In a child’s mind, everything happens right now. Have you ever suggested something to a child, especially a two or three year old, with the intention of it happening at a later date. For instance, suggesting having ice cream after dinner or going to a movie later in the day? My results are always that they start heading straight for the freezer with bowl in hand or to the door ready to take in a show. It takes effort and explanation to sway them from the idea that there even is something called “later” let alone that these things are happening there.
I believe there is a reason for this. It is because later does not exist. The future is great in concept and theory but, until the future becomes now, it is as real as a fairy tale or an imaginary friend. Everything that exists in the world around us exists only in the now. Our natural state is now.
Therefore, imagine how strange and complex a subject the idea of later must be to the mind of a child. Especially one who is only just beginning to grasp the concept of time.
Perhaps we should all try to approach life and our time in it in the same way. Let the past be prologue. Let the future be fantasy. Let your thoughts and actions exist in the now.

Societal pressure to ‘keep house’

Societal pressure to ‘keep house’

Personally, unless a home is filthy or is a danger to the person who lives there or a burden to others, I don’t care about the clutter. I just hope the person is happy and the clutter doesn’t interfere with her ability to pursue the life she desires or anyone else’s. Not only do I think gender is irrelevant to this topic, I believe we need to stop cluttering up our thoughts and time by concerning ourselves with how other people have chosen to live. If someone chooses to be an unclutterer, I think that is an amazing decision. However, I don’t think everyone should or needs to be an unclutterer to pursue a remarkable life.

What we believe in.

Just like Erin, if anyone were to see my home at any given time, they would likely think that the person who curates this site was a complete charlatan. I live in an old house. There are constant remodeling projects in ious stages of completion. I have a three year old daughter who messes it up as quickly as I can pick it up (so why even bother most days). My office area is in such a state of disarray that I can barely stand working in it. Plus, I married someone who, by their own admission, is the opposite of a minimalist. A big part of my desire to have a more minimal existence with my technology and other personal items is driven by the fact that it is the one thing I can control. It is the one area I can reduce some clutter and friction without forcing others around me to conform. 

Therefore, I’m always surprised when people think I judge them and how they choose to live and work. That I care about how much they have on their desktop or think poorly of them for having a messy desk. Quite the opposite actually. I want people to live and work in whatever way is best for them. All I try to promote here is the idea that we should not just let these things “happen” to us. We should all ask questions, in this increasingly crazy world, about what we can do to make our own lives a little bit more sane.

Do your to-do lists need a makeover? | Unclutterer

Do your to-do lists need a makeover? | Unclutterer

The Conversation

The other day I was having lunch with a friend. My friend has a business. He is a realtor. This business, like most, would benefit greatly from the use of a blog and social tools to both communicate to current clients and capture new ones. The problem: He thinks he doesn’t have anything to write about. He says he gets there, logs in, but does not know what to say. He sweats over the details. The words. The subject. Everything. He tells me this, seeking my help. So, here is what I told him and the secret I’m going to give you: Every conversation you have contains something to write about. If it’s interesting enough to have a conversation about, it’s interesting enough to write about and, if it’s not, you should not waste your time talking or writing. I’m not talking about idle chit-chat here (though that could be great too). I’m talking about conversations where real value and information is exchanged. Casual or not. The post is right there, waiting for you to capture it, share it. For instance, here are the things I learned in the five minute conversation we had when I asked him, “How’s business going?”:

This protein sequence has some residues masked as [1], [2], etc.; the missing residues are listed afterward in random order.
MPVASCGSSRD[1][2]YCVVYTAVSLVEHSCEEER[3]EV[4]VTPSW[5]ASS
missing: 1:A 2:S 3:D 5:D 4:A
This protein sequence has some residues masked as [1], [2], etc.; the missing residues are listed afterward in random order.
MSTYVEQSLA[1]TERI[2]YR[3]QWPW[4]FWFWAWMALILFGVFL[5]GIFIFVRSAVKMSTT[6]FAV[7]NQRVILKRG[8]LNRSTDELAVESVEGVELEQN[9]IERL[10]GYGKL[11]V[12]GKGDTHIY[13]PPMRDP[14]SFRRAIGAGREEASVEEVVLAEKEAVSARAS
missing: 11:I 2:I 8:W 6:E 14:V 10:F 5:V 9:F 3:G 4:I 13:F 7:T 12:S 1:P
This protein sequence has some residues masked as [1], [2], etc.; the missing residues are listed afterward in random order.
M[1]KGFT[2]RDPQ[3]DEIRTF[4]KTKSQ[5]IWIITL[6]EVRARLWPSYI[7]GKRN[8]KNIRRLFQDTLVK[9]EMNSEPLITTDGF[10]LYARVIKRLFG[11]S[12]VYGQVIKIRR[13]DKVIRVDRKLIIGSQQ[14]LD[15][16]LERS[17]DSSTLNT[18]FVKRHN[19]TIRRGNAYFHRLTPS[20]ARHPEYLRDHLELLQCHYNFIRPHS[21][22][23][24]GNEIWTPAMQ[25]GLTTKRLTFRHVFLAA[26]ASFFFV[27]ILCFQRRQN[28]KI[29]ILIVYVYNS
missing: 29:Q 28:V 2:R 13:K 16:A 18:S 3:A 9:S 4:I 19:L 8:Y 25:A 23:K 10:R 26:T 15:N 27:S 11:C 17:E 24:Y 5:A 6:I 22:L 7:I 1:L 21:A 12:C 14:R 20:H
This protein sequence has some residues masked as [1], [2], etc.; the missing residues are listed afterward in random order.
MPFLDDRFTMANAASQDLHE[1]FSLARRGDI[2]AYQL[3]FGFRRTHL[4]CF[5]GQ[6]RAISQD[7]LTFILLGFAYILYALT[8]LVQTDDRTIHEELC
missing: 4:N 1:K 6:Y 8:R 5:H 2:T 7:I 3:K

1. In this market, you can get a 2,500-3,000 square foot house with three bedrooms and two baths for under $200,000. Compared to even a couple of years ago, it’s a bargain.
  2. There are plenty of great house deals like this and plenty of people to buy. The problem is the bank’s willingness to loan. The problem in getting a loan is easily solved with the right Mortgage Broker. He has a guy that has relationships with 30+ banks and can get a loan for just about anyone.
  3. Part of his job is, up front, assessing if he and the client are the right fit. He wants to be your guy. Therefore, he asks a few up front questions of perspective clients. Like, what’s their name. Many people don’t even want to give that. They are afraid that will somehow make a commitment. That he will be looking them up and cold calling them every five minutes. In fact, that is the last thing he will do. Why would any reputable business person want to start a relationship with someone who does not want to. How can he even know if he can get you the right house if you won’t even give him your name?

Guess what I told him? In five minutes he came up with his first three blog posts. Information that would be valuable to any current or perspective client. Ideas that can then be promoted with a single tweet or status update. Also, if we could come up with that in five minutes just think of what we could come up in an hour long lunch. A meeting. A phone call. Especially with a colleague or client. Do you also see something else? It’s hiding right in front of your eyes… This post. This post is from that same conversation. I start with “nothing to write about” and in five minutes of casual conversation I have something to share. It’s like magic. But it’s not. It’s called writing.